Youth Participation In Nepali Politics

Nepal is planning for the next local, provincial and federal elections in 2022 where over 3 million young Nepalese are eligible for voting rights.

Feb. 7, 2022, 6:21 p.m.

Today, half of the world population is under 30. And youth engagement in civic and political dynamics is fluid today. According to UNDP, Civic Engagement and Participation of Youth in Politics and public Institutions, globally less than 6% of the parliamentarians are under 35 years old. On the same, the average age in the parliament is 53 years old, which is surprising. This clearly explains that young people are not at the center of the political and civic decision-making process even with most of the world population.

But the sad story is, youth is always part of a political movement like organizing mass rallies, protests, political activism, or electoral process and mass demonstration. Based on the study done by The Global Youth Call “Prioritizing Youth in the Post-15 Development Agenda”, 2 out of 3 countries do not consult young people as part of their policy development strategies or national development plans.

Youth have played an important role in the democratic and political movement in Nepal’s history. If we see the participation of youth from the People’s movement in 1990 to the People’s war and of transformation of the authoritarian monarchy to a democracy, thus young people engagement was a pioneer in Nepal. Unfortunately, after all the hardship when it comes to decision-making and power-sharing youth in Nepal are always neglected in the political sphere.

The Constitution of Nepal, promulgated in 2015, promoted policies to encourage youth participation in the all-around development of the country. It focuses on the innovation and provision of new prospects for youth in the field of education and employment for boosting their personal, professional development, and empowerment.

It is often mentioned in the policy documents and speeches that the youth force is an invaluable asset of the nation and a vital source of the state for a change. Youths are the change maker and are regarded as important assets, but when it comes to practices and implementation there is a huge gap in their representation in civic and political space.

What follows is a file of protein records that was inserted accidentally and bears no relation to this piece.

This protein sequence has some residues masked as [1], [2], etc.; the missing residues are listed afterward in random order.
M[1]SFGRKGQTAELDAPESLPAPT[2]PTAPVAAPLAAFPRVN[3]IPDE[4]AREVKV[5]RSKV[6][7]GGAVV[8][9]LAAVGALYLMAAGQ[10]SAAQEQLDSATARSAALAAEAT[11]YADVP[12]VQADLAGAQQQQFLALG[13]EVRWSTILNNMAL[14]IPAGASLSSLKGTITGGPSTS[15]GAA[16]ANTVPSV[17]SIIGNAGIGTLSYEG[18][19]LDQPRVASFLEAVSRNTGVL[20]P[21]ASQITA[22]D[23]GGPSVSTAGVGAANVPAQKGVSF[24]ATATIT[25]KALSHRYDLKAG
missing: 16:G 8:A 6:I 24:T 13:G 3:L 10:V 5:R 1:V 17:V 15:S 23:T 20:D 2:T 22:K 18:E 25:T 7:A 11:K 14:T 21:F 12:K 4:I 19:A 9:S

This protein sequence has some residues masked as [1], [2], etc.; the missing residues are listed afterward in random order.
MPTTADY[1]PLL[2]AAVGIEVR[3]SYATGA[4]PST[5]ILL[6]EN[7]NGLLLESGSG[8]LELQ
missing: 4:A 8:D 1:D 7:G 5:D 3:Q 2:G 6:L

According to the National youth strategic plan, youth are defined as between the age group from 16 to 40. Based on the Central Bureau of Statistics, 29 million citizens are in this range which in total occupies 40% of the total population. It is essential to prioritize young citizens' needs to engage them in political spheres through their representatives. Nepal is planning for the next local, provincial and federal elections in 2022 where over 3 million young Nepalese are eligible for voting rights. But not only with voting rights but their representation is important for the new generation, policy reformations, and meet development agendas.

Every citizen should be cautious about youth inclusion across political, social, and economic sectors where local government can play an important role. The local government can develop a strategy to encourage young people in every ward and municipality to become more engaged in Nepal’s civic and political sphere. Different kinds of social media and advertisement/campaigns should be used as policy platforms to do consultations and discussions on youth representation in the political sphere and made aware of their priorities.

Civil Society Organization can support the development of youth networks/ clubs which focus on building leadership qualities, political knowledge, innovation, self-confidence among young people, and youth ambassadors to raise their views with government stakeholders. The youth force is an invaluable asset of the nation and a vital source of state for change. Thus, young people should be the center of political decision-making and civic engagement.

On the political front, political parties should keep cap on political leadership and public authority to create an environment and space for youth to engage in politics and participate in policy development.

Pokharel, Master’s in Human and Natural Resource Studies from Kathmandu University and development and humanitarian practitioner, is currently working in Syria. Can be reached through aagya.pokharel28@gmail.com

More on Opinion

The Latest

Latest Magazine

VOL. 16, No. 05, Sep.27,2022 (Ashoj 11. 2079) Publisher and Editor: Keshab Prasad Poudel Online Register Number: DOI 584/074-75

VOL. 16, No. 04, Sep.09,2022 (Bhadra 24. 2079) Publisher and Editor: Keshab Prasad Poudel Online Register Number: DOI 584/074-75

VOL. 16, No. 03, August.19,2022 (Bhadra 03. 2079) Publisher and Editor: Keshab Prasad Poudel Online Register Number: DOI 584/074-75

VOL. 16, No. 02, August.05,2022 (Sharwan 20. 2079) Publisher and Editor: Keshab Prasad Poudel Online Register Number: DOI 584/074-75